A builder had been in business for many years, and often carried out work on the basis of quotes only, or sometimes only handshakes. 

All was well until he ran into a dispute regarding whether particular work he had carried out was within the original scope of work he quoted for or not. The builder claimed he had been asked to carry out work beyond the agreed scope, but the home owner disagreed and thought all work should be included as part of the original quote. 

As the builder had no written terms, and his quote did not include enough detail about the scope of works, it led to a lengthy dispute regarding what was agreed and what was payable.

While many builders, painters, plumbers and other contractors only issue quotes for work, there is a legal requirement to have a written contract if you are carrying out work to a residential property where the work costs $30,000 or more.

You are not legally required to have a written contract for work valued below $30,000, however, it is strongly recommended to have one as it will set out each party’s rights and responsibilities.  Having this certainty helps avoid disputes later.

There are Building Regulations around what your contract must include, detailed below:

  • The names and contact details (addresses, phone numbers, and email) of the parties;
  • The address of where the building work will be carried out;
  • The date(s) when the contract was signed by both parties;
  • A description of the building work covered by the contract including –

o   The materials and products to be used (if known);

o   The person carrying out the building work;

o   The person who will be supervising the building work (if there is one);

o   Which party will be responsible for obtaining any consents or approvals for the work;

  • The expected start date of the building work;
  • The expected completion date of the building work;
  • The contract price, or the method by which the contract price will be calculated (e.g. fixed hourly rate with materials invoiced separately);
  • The number of payments under the contract, and if there is more than 1 payment –

o   Payment schedules, amounts, mechanisms to ensure payment;

  • Terms prescribing how payments will be invoiced, made, and receipted;
  • Terms describing how notices are to be given under the contract;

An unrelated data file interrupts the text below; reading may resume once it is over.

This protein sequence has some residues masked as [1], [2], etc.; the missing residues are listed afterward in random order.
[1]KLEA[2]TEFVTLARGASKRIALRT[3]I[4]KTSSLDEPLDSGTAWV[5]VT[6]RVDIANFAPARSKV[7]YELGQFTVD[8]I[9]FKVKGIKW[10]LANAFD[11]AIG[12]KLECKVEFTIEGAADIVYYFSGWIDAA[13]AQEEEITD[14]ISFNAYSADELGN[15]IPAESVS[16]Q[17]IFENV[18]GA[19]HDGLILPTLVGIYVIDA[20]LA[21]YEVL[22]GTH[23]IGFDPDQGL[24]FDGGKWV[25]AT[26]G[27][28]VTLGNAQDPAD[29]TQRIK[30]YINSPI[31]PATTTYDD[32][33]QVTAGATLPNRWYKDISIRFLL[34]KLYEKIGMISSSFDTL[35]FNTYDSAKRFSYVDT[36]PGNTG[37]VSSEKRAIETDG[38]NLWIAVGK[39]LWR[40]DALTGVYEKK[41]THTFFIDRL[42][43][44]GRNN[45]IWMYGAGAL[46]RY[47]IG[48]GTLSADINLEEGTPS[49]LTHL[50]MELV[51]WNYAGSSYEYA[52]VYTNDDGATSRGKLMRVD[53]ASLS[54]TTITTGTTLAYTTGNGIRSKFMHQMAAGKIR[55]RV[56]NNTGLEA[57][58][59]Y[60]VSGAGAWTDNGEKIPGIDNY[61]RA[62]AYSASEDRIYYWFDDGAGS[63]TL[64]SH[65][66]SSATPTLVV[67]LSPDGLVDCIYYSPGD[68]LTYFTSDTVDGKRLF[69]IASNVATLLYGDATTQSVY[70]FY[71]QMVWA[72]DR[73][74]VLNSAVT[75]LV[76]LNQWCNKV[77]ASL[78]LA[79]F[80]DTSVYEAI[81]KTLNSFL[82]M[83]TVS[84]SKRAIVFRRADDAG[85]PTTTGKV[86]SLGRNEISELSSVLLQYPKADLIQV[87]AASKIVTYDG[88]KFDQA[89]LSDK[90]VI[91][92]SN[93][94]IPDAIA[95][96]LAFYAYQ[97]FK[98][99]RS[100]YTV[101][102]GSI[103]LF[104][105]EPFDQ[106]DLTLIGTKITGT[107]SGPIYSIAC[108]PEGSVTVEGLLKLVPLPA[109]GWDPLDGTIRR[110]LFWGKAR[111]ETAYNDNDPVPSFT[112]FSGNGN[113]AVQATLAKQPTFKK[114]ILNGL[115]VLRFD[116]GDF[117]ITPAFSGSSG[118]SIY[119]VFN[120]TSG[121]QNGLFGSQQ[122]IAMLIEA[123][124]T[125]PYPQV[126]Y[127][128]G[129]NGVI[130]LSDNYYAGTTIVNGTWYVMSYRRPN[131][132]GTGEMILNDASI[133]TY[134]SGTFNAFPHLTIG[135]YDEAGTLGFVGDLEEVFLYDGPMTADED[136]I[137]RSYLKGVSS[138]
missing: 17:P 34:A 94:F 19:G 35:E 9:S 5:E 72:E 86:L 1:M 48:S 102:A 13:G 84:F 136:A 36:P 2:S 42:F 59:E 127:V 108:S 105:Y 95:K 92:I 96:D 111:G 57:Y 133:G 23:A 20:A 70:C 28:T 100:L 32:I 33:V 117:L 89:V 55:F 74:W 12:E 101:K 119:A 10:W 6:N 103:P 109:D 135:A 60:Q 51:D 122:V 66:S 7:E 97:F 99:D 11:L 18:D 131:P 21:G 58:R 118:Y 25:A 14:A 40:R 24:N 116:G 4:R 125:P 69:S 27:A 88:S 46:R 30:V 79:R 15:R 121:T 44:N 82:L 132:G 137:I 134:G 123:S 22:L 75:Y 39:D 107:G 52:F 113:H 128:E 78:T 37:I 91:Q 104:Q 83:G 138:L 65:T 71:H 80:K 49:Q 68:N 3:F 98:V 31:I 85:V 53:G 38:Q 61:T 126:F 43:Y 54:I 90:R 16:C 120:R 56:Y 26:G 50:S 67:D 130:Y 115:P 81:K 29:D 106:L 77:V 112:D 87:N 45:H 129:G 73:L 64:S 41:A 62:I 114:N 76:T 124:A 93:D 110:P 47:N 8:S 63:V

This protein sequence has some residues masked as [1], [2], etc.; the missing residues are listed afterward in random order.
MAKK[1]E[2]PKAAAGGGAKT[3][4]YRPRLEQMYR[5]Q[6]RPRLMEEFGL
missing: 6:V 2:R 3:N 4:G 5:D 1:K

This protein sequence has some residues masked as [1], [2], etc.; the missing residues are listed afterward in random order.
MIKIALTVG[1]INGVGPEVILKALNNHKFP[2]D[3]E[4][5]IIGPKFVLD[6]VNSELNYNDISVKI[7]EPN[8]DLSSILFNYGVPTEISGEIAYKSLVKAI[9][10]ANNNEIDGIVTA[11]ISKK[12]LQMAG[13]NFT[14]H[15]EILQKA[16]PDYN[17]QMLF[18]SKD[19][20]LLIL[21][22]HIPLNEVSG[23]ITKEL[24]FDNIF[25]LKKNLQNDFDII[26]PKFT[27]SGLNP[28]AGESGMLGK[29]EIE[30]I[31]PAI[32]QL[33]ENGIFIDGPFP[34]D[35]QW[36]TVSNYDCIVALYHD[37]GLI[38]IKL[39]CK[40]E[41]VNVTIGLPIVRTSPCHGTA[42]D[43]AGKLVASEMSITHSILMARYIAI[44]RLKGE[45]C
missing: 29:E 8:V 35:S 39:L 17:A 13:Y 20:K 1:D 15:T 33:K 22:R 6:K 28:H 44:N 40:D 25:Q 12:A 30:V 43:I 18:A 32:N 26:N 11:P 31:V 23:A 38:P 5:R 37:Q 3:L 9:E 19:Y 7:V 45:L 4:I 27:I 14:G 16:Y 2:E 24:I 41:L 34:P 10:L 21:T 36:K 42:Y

• Mechanisms for negotiating and agreeing on variations to the building work;
  • Terms describing how possible delays will be dealt with (e.g. delays as a result of natural disasters or civil unrest);
  • Terms prescribing how any defects in the building work will be remedied, including a reference to the existence and application of the implied warranties in the Building Act;
  • How a dispute between the parties will be resolved; and
  • An acknowledgement that the building contractor has supplied, and the client has received, the disclosure and checklist that was referred to earlier.

In the event that some of the above information is missing from your contract and your contract is for $30,000 or more, default terms from the Building Regulations will apply. The default terms may not be more favourable to you than if you had negotiated and specified the terms yourself.

While the above terms are basic requirements, we recommend you also consider adding terms about termination, confidentiality, access arrangements, and health and safety policies.

It pays to seek legal advice from a legal professional to ensure you and your projects are protected when contracting for any building work.

Leading law firms committed to helping clients cost-effectively will have a range of fixed-price Initial Consultations to suit most people’s needs in quickly learning what their options are.  At Rainey Collins we have an experienced team who can answer your questions and put you on the right track.

Claire Tyler and Hanifa Kodirova

Commercial lawyer and law clerk